About 20,000 people sat in one spot in Southeast Washington on Sunday afternoon as dark clouds gathered overhead and drops of rain began to fall.

It appeared that a storm was brewing above Nationals Park, and that a downpour could be expected at almost any minute. From the ballpark, clouds could be seen to the north that seemed almost black in their storm-predictive darkness.

But as it turned out, those raindrops that did fall along South Capitol Street never amounted to anything, despite all the cloudy ominousness.

Washington was treated Sunday to a demonstration that history need not repeat itself. As recently as Thursday and Friday, we were deluged with a total of 2.79 inches of rain.

Many may have observed that the downpours of those two days came from skies not much different from Sunday’s. But Sunday told a different story.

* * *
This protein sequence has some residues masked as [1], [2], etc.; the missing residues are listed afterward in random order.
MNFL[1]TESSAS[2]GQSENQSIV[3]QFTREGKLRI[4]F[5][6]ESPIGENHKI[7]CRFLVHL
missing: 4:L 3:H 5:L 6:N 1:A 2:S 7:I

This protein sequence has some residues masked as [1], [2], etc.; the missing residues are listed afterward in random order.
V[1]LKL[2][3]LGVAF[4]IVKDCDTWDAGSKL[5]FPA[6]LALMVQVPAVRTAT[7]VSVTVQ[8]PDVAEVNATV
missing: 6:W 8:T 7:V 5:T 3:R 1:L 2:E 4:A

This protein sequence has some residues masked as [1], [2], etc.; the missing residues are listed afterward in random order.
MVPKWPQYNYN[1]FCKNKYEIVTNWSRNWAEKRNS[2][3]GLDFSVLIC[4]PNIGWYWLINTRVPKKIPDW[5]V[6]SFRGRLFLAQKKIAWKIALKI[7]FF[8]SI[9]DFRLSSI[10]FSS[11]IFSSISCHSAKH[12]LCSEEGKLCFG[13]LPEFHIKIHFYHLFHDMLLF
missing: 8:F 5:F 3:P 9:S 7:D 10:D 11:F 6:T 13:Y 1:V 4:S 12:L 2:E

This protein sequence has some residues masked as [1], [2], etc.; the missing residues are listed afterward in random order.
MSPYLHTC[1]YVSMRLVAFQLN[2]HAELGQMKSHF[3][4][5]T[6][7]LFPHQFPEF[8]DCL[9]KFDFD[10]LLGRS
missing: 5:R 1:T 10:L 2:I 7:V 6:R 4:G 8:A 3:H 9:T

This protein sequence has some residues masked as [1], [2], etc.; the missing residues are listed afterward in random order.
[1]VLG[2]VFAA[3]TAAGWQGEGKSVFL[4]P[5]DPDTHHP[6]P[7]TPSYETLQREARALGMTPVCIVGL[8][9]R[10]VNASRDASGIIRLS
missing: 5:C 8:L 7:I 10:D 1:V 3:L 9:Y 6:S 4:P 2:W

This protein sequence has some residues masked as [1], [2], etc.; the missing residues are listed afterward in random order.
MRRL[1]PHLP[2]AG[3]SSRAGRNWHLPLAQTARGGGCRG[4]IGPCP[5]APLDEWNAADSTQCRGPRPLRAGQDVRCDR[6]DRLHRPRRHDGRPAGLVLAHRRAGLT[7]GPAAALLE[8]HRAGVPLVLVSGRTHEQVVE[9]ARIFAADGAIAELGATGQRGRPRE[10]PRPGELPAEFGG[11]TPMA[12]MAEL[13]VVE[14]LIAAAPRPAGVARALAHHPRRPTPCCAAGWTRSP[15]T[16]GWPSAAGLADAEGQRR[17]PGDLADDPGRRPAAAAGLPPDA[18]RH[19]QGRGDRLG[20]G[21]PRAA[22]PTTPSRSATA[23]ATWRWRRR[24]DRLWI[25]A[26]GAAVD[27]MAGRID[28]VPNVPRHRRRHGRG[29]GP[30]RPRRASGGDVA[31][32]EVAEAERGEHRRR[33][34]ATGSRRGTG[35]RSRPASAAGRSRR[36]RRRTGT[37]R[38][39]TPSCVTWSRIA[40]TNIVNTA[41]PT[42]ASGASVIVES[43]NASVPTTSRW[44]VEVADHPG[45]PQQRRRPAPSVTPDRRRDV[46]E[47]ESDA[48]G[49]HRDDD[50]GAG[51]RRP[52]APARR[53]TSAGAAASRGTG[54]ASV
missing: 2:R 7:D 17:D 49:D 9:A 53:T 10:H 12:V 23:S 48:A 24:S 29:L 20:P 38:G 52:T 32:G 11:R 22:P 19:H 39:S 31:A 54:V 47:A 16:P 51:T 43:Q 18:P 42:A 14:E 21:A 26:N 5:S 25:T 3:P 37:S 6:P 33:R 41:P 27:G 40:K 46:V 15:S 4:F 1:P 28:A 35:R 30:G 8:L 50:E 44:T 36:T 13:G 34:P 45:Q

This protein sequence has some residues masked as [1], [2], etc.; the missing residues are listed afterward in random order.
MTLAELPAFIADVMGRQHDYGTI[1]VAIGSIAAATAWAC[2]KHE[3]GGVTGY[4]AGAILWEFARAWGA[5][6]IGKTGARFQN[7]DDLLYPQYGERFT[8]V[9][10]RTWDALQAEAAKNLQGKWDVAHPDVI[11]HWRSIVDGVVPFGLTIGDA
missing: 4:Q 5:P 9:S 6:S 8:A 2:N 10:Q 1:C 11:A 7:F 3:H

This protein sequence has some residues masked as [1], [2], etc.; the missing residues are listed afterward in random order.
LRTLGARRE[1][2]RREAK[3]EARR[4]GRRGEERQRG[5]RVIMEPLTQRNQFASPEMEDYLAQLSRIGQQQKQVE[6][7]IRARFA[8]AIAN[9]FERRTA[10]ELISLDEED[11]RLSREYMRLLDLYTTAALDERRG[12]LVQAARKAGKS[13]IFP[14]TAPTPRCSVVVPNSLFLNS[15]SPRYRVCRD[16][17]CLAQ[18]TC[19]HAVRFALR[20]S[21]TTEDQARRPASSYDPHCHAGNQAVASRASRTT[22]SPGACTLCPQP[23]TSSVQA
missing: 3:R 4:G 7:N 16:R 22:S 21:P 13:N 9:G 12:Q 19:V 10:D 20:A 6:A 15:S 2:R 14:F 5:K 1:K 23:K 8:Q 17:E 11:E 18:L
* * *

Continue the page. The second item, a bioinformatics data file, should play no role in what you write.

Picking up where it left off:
At the official measuring station at Reagan National Airport, as of 9 p.m. the day’s precipitation entered the record books as a “trace” of rain.

In a way, Sunday seemed a sort of demonstration that a summer day in Washington can easily be punishing and unpleasant, but need not be that way.

Shielded by the darkly dramatic clouds, Washington experienced what appeared to be temperatures of the temperate sort. The official high at the airport was 82 degrees.

The low temperature in the morning was 67 degrees, average for the date. It showed that although an average temperature may not be the one that we can expect on a given day, actual and average do sometimes coincide.

The lack of measurable rain at National did not mean rain absented itself entirely from the area. In Martinsburg, W.Va., at the northwestern edge of our region, more than half an inch fell.

That confirmed that the day’s dark clouds, at times, did more than merely make threats.